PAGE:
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The Zhengzitong (Chinese: 正字通; pinyin: Zhèngzìtōng; Wade–Giles: Cheng-tzu-t'ung; literally: "Correct Character Mastery") was a 17th-century Chinese dictionary. The Ming dynasty scholar Zhang Zilie (張自烈; Chang Tzu-lieh) originally published it in 1627 as a supplement to the 1615 Zihui dictionary of Chinese characters, and called it the Zihui bian (字彙辯; "Zihui Disputations"). The Qing dynasty author Liao Wenying (廖文英; Liao Wen-ying) bought Zhang's manuscript, renamed it Zhengzitong, and published it under his own name in 1671.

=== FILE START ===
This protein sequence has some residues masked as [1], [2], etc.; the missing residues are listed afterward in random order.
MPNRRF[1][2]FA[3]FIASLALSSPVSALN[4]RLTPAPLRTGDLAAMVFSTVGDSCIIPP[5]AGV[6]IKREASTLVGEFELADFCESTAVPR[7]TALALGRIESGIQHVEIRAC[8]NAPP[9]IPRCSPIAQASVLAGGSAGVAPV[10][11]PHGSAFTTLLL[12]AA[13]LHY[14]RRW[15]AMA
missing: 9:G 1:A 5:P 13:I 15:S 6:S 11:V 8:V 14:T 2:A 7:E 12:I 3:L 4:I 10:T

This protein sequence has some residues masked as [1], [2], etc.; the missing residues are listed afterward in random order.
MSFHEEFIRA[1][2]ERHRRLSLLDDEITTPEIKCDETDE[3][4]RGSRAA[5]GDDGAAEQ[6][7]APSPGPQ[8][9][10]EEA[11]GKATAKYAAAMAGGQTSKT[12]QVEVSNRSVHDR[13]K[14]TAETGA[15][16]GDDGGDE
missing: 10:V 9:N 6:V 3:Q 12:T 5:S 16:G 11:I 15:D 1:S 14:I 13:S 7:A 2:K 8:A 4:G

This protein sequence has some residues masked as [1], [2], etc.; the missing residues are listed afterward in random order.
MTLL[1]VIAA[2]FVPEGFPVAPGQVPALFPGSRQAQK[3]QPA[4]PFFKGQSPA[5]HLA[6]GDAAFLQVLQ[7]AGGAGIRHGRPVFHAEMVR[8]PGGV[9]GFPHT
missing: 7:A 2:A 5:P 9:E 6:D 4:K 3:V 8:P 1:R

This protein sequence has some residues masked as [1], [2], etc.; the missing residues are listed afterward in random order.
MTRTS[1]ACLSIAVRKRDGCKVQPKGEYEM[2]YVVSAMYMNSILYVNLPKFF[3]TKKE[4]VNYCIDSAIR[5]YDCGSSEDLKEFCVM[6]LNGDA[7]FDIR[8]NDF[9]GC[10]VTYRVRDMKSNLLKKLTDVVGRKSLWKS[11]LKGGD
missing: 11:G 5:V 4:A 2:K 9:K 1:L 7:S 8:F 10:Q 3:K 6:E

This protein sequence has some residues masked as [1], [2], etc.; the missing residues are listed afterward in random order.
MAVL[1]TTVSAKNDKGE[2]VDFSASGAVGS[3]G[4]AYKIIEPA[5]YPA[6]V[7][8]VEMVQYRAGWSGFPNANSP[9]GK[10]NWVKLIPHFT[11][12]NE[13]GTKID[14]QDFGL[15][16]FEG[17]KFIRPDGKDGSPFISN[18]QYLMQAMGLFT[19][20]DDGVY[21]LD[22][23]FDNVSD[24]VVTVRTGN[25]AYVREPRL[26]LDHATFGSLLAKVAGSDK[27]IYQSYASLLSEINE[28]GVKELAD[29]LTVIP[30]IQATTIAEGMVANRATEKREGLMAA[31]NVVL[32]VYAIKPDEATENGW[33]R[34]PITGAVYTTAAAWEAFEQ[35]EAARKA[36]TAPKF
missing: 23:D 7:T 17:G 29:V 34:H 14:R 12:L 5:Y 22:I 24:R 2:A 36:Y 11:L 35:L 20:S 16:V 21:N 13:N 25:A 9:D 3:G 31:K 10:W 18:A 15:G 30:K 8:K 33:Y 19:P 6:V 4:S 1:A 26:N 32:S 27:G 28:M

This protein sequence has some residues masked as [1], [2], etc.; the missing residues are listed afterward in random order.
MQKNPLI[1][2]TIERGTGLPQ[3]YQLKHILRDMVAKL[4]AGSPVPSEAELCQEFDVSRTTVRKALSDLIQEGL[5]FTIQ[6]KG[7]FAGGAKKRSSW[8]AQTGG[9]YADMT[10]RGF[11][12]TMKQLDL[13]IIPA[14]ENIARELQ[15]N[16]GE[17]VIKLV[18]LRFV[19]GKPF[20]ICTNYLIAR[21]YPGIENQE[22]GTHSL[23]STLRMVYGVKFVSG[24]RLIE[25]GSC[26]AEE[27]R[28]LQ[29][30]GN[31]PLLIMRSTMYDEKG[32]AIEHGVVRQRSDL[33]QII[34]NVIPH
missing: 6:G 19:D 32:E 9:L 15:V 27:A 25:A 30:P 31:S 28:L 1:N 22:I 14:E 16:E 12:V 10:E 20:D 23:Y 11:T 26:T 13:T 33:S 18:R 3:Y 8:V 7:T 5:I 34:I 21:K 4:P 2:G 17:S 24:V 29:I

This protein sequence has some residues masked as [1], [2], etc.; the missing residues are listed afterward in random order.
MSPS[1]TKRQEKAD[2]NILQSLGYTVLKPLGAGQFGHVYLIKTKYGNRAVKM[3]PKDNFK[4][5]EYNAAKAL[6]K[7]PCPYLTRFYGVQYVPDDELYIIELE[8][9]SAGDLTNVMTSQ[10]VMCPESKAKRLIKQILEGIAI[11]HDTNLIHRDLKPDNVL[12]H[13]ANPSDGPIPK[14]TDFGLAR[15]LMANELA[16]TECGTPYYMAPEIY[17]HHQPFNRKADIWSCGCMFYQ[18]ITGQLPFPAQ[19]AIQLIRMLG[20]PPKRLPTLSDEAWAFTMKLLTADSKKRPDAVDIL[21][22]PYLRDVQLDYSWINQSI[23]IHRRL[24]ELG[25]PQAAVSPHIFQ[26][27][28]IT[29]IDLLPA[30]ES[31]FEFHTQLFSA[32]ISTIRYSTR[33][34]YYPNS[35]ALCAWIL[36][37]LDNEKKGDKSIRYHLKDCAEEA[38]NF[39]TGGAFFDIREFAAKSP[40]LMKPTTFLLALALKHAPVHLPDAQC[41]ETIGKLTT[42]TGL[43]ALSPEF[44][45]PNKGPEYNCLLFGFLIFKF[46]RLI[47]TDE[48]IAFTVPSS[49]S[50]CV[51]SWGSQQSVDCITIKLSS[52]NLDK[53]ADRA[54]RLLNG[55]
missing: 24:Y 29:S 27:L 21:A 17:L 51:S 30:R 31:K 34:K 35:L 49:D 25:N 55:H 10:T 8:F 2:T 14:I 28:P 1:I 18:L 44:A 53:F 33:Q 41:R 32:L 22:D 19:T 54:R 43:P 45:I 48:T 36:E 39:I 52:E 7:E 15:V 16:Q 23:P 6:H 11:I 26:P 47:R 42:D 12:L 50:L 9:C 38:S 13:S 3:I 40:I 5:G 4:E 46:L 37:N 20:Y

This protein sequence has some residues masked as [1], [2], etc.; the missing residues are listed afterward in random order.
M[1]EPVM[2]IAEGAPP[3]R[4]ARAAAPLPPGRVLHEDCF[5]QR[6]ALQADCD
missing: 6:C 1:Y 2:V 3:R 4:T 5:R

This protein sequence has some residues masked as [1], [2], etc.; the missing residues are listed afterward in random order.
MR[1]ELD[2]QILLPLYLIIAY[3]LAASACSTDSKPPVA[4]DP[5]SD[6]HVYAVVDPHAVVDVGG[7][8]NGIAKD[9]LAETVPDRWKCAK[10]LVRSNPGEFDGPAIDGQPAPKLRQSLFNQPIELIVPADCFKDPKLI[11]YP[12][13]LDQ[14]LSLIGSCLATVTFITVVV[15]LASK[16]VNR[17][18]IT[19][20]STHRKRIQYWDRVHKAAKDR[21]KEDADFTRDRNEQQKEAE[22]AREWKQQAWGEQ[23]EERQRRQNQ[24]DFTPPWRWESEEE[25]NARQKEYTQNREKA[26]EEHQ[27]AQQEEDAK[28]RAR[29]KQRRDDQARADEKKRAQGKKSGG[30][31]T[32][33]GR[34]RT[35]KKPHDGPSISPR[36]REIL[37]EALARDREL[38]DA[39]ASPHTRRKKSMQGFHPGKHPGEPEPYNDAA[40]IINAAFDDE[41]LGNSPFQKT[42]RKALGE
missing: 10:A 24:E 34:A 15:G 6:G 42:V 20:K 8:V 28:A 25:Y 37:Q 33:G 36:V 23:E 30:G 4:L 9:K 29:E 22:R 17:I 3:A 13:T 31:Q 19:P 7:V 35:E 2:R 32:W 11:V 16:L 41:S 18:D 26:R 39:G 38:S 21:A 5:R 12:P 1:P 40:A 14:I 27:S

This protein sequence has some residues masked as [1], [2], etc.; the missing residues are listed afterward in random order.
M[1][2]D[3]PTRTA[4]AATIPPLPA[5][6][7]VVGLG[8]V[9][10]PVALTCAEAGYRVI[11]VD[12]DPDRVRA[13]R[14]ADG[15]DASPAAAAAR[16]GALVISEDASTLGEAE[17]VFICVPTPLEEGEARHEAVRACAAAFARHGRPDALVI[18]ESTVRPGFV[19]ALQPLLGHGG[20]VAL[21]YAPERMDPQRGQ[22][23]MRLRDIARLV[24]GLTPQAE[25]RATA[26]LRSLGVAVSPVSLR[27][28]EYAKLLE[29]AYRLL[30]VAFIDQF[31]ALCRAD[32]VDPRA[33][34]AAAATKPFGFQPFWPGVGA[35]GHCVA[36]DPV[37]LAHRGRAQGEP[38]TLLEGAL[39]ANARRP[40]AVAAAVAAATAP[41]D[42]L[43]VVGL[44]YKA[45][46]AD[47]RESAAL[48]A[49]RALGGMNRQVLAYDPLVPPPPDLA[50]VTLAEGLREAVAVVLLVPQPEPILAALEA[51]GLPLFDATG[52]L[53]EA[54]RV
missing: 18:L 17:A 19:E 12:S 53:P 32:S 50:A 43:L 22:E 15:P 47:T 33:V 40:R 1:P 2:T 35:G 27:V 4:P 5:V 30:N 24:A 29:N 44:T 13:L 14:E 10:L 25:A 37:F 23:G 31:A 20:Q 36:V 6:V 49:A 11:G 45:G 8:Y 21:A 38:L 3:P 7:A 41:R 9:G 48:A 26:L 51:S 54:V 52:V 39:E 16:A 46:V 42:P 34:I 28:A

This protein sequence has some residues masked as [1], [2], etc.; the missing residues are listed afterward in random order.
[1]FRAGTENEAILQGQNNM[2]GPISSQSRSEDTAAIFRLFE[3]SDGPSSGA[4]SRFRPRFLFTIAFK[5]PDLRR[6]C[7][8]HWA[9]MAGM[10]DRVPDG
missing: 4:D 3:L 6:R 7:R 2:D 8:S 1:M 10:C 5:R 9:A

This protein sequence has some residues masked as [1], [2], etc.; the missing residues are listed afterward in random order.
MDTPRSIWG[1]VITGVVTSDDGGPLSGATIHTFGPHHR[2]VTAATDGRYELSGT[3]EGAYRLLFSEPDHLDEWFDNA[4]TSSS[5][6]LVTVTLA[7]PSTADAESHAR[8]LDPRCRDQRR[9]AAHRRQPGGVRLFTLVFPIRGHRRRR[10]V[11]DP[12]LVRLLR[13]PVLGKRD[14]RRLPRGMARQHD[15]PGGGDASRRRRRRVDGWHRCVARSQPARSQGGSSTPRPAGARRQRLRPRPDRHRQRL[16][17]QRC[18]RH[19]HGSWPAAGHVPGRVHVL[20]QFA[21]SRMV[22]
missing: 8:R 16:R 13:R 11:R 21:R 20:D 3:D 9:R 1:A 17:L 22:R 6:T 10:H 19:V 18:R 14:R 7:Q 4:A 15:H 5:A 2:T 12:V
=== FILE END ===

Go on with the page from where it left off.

The received edition Zhengzitong has over 33,000 headwords in 12 fascicles (). Following the format of the Zihui, the character headwords give alternate graphs, fanqie spellings, definitions, explanations, and citations from Chinese classic texts. Zhang Zilie was a native of Jiangxi Province, and his Zhengzitong contains many linguistically valuable dialectal terms from Southeastern China. The famous 1716 Kangxi Zidian relied heavily upon the Zhengzitong.

For further information, see Liu (1992:135-139) and Nagatomi (1996).


  • Liu Yeqiu 刘叶秋. 1992. Zhongguo zidian shilue 中国字典史略 ("Historical Outline of Chinese Dictionaries"). Beijing: Zhonghua Shuju. ISBN 7-101-00840-2 (in Chinese)
  • Nagatomi Aochi 永富青地. 1996. "正字通". In Nihon jisho jiten 日本辞書辞典 ("Encyclopedia of Dictionaries Published in Japan"), ed. Okimori Takuya 沖森卓也, et al., p. 163. Tokyo: Ōfū. ISBN 4-273-02890-5 (in Japanese)

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